Graphical Models with Structured Factors, Neural Factors, and Approximation-aware Training

Matt Gormley, Johns Hopkins University

This work broadens the space of rich yet practical models for structured prediction. We introduce a general framework for modeling with four ingredients: (1) latent variables, (2) structural constraints, (3) learned (neural) feature representations of the inputs, and (4) training that takes the approximations made during inference into account. We build up to this framework through an empirical study of three NLP tasks: semantic role labeling, relation extraction, and dependency parsing – obtaining state-of-the-art results on the former two. We apply the resulting graphical models with structured and neural factors, and approximation-aware learning to jointly model part-of-speech tags, a syntactic dependency parse, and semantic roles in a low-resource setting where the syntax is unobserved. We also present an alternative view of these models as neural networks with a topology inspired by inference on graphical models that encode our intuitions about the data.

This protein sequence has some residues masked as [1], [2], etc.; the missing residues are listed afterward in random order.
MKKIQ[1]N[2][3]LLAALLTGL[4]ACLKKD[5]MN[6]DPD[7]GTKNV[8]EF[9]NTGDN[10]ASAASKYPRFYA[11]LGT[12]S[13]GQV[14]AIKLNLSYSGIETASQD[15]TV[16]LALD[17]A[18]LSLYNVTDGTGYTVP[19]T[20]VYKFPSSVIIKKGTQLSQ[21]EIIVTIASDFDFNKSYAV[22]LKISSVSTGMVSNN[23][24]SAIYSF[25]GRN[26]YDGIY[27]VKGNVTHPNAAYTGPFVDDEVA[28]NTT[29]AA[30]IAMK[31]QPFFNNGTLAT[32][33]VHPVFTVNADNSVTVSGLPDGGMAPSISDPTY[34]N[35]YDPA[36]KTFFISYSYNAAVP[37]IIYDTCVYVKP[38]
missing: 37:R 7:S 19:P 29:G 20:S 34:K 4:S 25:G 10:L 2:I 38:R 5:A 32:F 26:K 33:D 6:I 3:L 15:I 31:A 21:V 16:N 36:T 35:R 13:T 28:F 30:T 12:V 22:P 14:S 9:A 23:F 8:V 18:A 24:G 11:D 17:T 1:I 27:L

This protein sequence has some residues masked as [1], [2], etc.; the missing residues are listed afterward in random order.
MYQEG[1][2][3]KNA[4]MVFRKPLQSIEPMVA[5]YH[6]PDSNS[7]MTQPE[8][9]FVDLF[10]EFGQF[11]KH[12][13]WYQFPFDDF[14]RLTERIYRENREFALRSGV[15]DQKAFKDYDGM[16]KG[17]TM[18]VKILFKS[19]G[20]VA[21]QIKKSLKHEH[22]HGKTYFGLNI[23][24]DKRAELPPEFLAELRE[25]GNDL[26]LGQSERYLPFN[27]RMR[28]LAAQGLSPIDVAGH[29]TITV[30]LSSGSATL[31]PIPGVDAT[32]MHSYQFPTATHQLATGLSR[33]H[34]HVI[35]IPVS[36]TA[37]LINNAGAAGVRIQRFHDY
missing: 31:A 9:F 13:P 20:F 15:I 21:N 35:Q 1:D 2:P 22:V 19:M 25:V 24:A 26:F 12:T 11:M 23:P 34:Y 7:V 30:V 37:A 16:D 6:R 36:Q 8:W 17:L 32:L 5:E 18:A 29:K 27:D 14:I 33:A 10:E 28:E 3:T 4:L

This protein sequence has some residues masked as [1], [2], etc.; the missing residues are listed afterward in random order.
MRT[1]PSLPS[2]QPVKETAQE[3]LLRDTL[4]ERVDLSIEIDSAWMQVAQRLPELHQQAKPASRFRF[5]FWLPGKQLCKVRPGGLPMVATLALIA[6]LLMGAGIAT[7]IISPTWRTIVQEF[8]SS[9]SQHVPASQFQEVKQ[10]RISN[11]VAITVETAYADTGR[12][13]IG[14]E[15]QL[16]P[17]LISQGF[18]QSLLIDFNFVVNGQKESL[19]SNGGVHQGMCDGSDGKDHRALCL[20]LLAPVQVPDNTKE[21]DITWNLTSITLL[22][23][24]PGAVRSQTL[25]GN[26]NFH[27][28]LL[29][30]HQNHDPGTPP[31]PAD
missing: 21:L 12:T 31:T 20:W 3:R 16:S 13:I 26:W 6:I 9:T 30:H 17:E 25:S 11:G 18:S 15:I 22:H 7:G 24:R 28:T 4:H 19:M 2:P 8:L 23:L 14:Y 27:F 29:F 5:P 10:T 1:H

Speaker Biography

Matt Gormley is a final year PhD candidate in Computer Science at Johns Hopkins University, co-advised by Mark Dredze and Jason Eisner. His current research focuses on joint modeling of multiple linguistic strata in learning settings where supervised resources are scarce. He has authored papers in a variety of areas including global optimization, joint inference and learning, topic modeling, and neural networks. He holds a Bachelor’s degree in Computer Science from Carnegie Mellon University (CMU). He will return to CMU this spring to join the faculty of the Machine Learning department.